Fury (2014)


Reviewed by Cassidy Hammel (Library Staff)

This truly incredible World War II film opens in 1945 with five men and a boy (who leaves a man). Brad Pitt stars in this story leading a Sherman tank into the heart of Nazi Germany. For the sake of their country, each of these men demonstrate remarkable bravery in the face of tremendous odds. What struck me most about this violent, bittersweet, and yet beautiful movie, were the bonds formed between the men, and just how far they were willing to go for the stranger who sat beside them. They also displayed compassion in response to the horrible face of war.

Located in DVDs (DVD FURY)

The Monuments Men (2014)

MonumentsMenReviewed by Katy Zignego (Library Staff)

The Monuments Men is the true story of a group of experts dispatched by the Allies to rescue art and cultural monuments from the Nazis during the last year of World War II. It is based on the 2009 book of the same name by Robert Edsel, and the topic it covers is a fascinating little corner of history. Unfortunately, the film takes a great story and makes it boring. Even a stellar cast, including Cate Blanchett, George Clooney, John Goodman, and Bill Murray, can’t save this snooze-fest.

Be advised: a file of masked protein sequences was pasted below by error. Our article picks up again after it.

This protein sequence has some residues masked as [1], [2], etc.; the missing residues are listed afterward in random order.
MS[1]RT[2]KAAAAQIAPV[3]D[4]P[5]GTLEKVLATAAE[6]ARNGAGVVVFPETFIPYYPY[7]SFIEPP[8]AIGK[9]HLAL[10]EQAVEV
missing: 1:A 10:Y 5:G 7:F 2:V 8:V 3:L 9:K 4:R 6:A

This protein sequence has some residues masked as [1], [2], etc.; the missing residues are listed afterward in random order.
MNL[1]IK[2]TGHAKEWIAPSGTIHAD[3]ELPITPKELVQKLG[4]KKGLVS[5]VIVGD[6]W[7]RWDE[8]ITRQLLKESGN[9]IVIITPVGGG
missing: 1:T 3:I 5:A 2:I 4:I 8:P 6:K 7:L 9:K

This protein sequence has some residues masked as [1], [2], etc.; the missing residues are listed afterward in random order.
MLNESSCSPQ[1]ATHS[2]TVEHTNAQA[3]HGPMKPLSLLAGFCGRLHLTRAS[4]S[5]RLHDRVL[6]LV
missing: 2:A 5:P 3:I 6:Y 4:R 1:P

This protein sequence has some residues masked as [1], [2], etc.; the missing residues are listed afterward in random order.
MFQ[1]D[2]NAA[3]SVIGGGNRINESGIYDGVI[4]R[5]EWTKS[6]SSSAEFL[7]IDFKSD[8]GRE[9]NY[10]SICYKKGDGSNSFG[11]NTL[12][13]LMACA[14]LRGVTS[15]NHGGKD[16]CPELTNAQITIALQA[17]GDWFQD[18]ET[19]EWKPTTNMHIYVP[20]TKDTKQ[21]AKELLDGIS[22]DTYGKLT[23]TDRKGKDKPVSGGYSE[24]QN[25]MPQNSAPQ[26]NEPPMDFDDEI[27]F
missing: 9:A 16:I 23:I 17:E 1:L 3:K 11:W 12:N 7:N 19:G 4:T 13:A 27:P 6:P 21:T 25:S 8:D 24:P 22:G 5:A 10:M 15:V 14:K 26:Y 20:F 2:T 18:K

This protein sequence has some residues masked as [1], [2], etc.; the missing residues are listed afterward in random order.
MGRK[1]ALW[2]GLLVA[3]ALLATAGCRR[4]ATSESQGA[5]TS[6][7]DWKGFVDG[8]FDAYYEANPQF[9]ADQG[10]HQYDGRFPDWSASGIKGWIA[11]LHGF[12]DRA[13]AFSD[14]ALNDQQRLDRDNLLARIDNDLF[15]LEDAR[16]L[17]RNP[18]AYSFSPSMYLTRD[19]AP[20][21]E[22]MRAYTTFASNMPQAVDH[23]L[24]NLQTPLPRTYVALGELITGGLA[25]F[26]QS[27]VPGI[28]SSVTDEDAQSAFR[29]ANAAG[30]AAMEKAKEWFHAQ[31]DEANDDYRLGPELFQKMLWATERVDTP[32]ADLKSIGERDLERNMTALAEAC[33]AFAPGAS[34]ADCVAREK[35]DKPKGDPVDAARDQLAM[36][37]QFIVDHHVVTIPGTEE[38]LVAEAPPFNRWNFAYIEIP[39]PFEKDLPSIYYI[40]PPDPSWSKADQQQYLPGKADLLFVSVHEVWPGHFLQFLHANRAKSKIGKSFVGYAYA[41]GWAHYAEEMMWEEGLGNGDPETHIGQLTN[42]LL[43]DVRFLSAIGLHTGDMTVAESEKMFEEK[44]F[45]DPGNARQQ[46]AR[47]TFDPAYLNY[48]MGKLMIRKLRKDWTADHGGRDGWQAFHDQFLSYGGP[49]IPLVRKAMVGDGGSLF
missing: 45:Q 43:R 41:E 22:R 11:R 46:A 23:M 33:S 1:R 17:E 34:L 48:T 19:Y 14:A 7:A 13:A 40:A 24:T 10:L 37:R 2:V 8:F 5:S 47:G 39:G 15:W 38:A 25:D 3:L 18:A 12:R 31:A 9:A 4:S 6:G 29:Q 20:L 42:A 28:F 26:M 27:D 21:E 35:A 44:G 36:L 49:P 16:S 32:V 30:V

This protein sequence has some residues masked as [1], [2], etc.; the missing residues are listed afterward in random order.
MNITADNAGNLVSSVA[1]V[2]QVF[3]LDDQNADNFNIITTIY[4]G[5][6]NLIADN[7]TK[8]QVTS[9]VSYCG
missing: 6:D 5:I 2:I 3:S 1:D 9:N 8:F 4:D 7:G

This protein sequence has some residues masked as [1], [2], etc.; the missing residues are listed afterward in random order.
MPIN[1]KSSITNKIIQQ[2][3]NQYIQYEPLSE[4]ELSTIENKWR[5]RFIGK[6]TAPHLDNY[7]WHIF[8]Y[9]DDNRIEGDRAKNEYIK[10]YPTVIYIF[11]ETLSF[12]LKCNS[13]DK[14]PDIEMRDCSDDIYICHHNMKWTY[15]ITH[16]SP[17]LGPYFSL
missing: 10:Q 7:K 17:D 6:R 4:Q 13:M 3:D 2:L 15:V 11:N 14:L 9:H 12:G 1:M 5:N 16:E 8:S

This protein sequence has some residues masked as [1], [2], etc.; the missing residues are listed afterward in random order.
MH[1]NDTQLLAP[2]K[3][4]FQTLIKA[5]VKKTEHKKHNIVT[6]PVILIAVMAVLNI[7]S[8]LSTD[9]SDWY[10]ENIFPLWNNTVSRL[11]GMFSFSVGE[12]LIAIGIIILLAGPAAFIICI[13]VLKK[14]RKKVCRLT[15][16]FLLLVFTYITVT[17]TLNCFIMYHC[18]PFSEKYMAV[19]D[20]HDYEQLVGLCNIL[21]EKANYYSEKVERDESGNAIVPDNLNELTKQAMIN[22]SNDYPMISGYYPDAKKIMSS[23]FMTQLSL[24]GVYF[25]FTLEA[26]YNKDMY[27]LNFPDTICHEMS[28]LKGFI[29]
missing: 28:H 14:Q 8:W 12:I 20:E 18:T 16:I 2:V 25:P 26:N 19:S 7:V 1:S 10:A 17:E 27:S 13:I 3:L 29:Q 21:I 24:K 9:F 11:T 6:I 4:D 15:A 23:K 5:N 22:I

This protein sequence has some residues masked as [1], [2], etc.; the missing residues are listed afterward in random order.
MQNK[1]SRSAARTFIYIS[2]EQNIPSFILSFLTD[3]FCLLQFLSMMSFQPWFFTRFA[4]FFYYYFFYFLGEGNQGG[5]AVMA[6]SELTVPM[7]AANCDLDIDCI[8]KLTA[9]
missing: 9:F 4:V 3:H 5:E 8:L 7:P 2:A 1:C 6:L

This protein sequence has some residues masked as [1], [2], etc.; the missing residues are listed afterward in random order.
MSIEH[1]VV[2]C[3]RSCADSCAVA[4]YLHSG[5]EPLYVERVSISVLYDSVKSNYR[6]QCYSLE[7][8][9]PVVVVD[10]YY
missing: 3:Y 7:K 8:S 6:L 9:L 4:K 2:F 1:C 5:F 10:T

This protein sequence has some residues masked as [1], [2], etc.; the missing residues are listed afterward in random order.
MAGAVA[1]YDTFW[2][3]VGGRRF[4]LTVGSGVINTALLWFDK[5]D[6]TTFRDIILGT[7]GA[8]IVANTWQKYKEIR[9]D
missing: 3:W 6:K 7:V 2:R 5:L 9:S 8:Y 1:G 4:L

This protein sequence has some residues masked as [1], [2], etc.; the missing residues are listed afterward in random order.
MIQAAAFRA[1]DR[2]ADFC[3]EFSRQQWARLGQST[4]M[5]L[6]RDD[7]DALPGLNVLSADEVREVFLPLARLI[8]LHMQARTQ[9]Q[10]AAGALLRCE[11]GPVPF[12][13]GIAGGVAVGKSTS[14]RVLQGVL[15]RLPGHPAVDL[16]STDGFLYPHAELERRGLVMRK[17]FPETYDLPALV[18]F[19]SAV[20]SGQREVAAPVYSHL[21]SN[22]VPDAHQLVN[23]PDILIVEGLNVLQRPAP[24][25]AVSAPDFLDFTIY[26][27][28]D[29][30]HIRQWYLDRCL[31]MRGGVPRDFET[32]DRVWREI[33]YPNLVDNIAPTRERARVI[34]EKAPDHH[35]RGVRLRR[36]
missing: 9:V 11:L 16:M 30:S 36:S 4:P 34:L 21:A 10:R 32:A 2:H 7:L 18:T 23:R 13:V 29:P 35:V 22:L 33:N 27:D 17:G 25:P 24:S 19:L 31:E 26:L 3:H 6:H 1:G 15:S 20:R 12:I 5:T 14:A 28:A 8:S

At the beginning, we get the backstory on what’s going on (Nazis are stealing art) through a 1944-era PowerPoint that Clooney’s character, Frank Stokes, is presenting to then-Vice President Truman. This tell-don’t-show type of plot development continues throughout the movie, making it feel like a documentary rather than a narrative. Then Stokes collects his team of misfits, whose names we get (then I, for one, promptly forgot), but precious little else. Apparently Bill Murray and Bob Balaban’s characters dislike each other–but I was never sure why, so the feeble attempts at buddy-comedy scenes fell pretty flat.

Once the team gets to Europe they split up, never to reunite until the very end of the film. With so many characters in so many different places and not a lot of plot-building, I was confused most of the time as to who was doing what where. When a couple of the team members die nobly attempting to save art, I barely noticed. I couldn’t remember their names anyway.

When the good guys are so forgettable, you need a really great bad guy to keep a film afloat. Yeah, I know the Nazis are the bad guys. But while a faceless bureaucracy of bad guys is probably more historically accurate, a good story needs something a little more concrete. Like the head Nazi getting his face melted off in Indiana Jones. Accurate? Probably not. Awesome? Totally.

In sum, The Monuments Men is a documentary trapped in the body of a feature film. If you want to learn about the mission to save art from the Nazis, read the book. If you want a thrilling World War II story, watch Saving Private Ryan.

Located in Adult DVDs (DVD MONUMENTS)